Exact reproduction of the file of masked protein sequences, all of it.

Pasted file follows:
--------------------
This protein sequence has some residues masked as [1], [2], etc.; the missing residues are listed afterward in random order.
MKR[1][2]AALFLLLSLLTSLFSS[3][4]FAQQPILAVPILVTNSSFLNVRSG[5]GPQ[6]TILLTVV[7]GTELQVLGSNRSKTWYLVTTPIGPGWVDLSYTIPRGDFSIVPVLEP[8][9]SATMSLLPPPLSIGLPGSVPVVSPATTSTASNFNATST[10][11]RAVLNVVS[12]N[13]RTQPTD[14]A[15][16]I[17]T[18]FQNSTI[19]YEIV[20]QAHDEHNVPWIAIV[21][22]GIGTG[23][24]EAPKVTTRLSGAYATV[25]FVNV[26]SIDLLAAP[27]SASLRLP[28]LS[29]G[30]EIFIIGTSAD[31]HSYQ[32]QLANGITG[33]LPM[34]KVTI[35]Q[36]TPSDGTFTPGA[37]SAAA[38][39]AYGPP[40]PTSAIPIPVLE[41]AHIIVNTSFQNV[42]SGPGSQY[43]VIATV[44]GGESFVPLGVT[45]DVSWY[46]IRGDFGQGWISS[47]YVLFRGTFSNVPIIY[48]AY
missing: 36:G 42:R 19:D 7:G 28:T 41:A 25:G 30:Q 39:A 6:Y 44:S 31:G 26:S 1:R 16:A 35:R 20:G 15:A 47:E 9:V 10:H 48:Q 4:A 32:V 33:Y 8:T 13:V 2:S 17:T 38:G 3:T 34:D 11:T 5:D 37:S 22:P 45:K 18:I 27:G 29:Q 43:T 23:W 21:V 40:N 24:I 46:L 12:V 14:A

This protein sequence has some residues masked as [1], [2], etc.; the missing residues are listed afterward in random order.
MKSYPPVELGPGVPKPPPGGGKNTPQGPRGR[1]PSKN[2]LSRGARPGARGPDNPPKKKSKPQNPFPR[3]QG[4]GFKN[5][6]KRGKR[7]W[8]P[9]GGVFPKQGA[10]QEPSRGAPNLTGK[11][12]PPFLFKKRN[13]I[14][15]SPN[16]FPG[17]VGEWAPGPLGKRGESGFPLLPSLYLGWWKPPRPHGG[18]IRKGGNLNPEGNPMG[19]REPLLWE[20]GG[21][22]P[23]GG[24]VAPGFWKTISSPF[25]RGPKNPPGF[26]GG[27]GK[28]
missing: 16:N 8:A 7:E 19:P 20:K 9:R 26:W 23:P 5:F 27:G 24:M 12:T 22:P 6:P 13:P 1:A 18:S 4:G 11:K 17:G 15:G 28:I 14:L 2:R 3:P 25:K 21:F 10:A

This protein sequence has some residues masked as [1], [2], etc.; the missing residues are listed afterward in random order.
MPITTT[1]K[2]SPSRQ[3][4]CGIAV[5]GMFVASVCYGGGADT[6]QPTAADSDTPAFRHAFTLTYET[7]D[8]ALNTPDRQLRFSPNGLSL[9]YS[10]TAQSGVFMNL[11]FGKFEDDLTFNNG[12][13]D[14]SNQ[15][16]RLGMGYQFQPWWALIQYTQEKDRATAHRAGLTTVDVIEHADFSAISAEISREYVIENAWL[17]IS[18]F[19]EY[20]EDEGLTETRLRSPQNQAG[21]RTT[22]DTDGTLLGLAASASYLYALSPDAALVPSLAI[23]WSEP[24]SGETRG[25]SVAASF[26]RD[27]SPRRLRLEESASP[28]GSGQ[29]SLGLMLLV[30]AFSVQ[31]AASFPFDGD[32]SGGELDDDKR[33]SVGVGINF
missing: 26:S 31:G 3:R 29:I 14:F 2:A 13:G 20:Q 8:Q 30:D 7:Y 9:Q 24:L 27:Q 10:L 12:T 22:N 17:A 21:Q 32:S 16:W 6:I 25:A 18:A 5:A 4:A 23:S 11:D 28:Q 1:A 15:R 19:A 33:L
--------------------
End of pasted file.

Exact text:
This protein sequence has some residues masked as [1], [2], etc.; the missing residues are listed afterward in random order.
MKR[1][2]AALFLLLSLLTSLFSS[3][4]FAQQPILAVPILVTNSSFLNVRSG[5]GPQ[6]TILLTVV[7]GTELQVLGSNRSKTWYLVTTPIGPGWVDLSYTIPRGDFSIVPVLEP[8][9]SATMSLLPPPLSIGLPGSVPVVSPATTSTASNFNATST[10][11]RAVLNVVS[12]N[13]RTQPTD[14]A[15][16]I[17]T[18]FQNSTI[19]YEIV[20]QAHDEHNVPWIAIV[21][22]GIGTG[23][24]EAPKVTTRLSGAYATV[25]FVNV[26]SIDLLAAP[27]SASLRLP[28]LS[29]G[30]EIFIIGTSAD[31]HSYQ[32]QLANGITG[33]LPM[34]KVTI[35]Q[36]TPSDGTFTPGA[37]SAAA[38][39]AYGPP[40]PTSAIPIPVLE[41]AHIIVNTSFQNV[42]SGPGSQY[43]VIATV[44]GGESFVPLGVT[45]DVSWY[46]IRGDFGQGWISS[47]YVLFRGTFSNVPIIY[48]AY
missing: 36:G 42:R 19:D 7:G 28:T 41:A 25:G 30:Q 39:A 6:Y 44:S 31:G 26:S 1:R 16:A 35:R 20:G 15:A 47:E 9:V 10:H 48:Q 4:A 32:V 33:Y 8:T 13:V 2:S 17:T 38:G 3:T 34:D 11:T 5:D 37:S 22:P 45:K 18:I 27:G 29:Q 43:T 23:W 21:V 40:N 24:I 46:L 12:V 14:A

This protein sequence has some residues masked as [1], [2], etc.; the missing residues are listed afterward in random order.
MKSYPPVELGPGVPKPPPGGGKNTPQGPRGR[1]PSKN[2]LSRGARPGARGPDNPPKKKSKPQNPFPR[3]QG[4]GFKN[5][6]KRGKR[7]W[8]P[9]GGVFPKQGA[10]QEPSRGAPNLTGK[11][12]PPFLFKKRN[13]I[14][15]SPN[16]FPG[17]VGEWAPGPLGKRGESGFPLLPSLYLGWWKPPRPHGG[18]IRKGGNLNPEGNPMG[19]REPLLWE[20]GG[21][22]P[23]GG[24]VAPGFWKTISSPF[25]RGPKNPPGF[26]GG[27]GK[28]
missing: 16:N 8:A 7:E 19:P 20:K 9:R 26:W 23:P 5:F 27:G 24:M 12:T 22:P 6:P 13:P 1:A 18:S 4:G 11:K 17:G 15:G 28:I 14:L 2:R 3:P 25:K 21:F 10:A

This protein sequence has some residues masked as [1], [2], etc.; the missing residues are listed afterward in random order.
MPITTT[1]K[2]SPSRQ[3][4]CGIAV[5]GMFVASVCYGGGADT[6]QPTAADSDTPAFRHAFTLTYET[7]D[8]ALNTPDRQLRFSPNGLSL[9]YS[10]TAQSGVFMNL[11]FGKFEDDLTFNNG[12][13]D[14]SNQ[15][16]RLGMGYQFQPWWALIQYTQEKDRATAHRAGLTTVDVIEHADFSAISAEISREYVIENAWL[17]IS[18]F[19]EY[20]EDEGLTETRLRSPQNQAG[21]RTT[22]DTDGTLLGLAASASYLYALSPDAALVPSLAI[23]WSEP[24]SGETRG[25]SVAASF[26]RD[27]SPRRLRLEESASP[28]GSGQ[29]SLGLMLLV[30]AFSVQ[31]AASFPFDGD[32]SGGELDDDKR[33]SVGVGINF
missing: 26:S 31:G 3:R 29:I 14:F 2:A 13:G 20:Q 8:Q 30:D 7:Y 9:Q 24:L 27:Q 10:L 12:T 22:N 17:A 21:Q 32:S 16:W 6:I 25:A 18:A 5:A 4:A 23:S 11:D 28:Q 1:A 15:R 19:A 33:L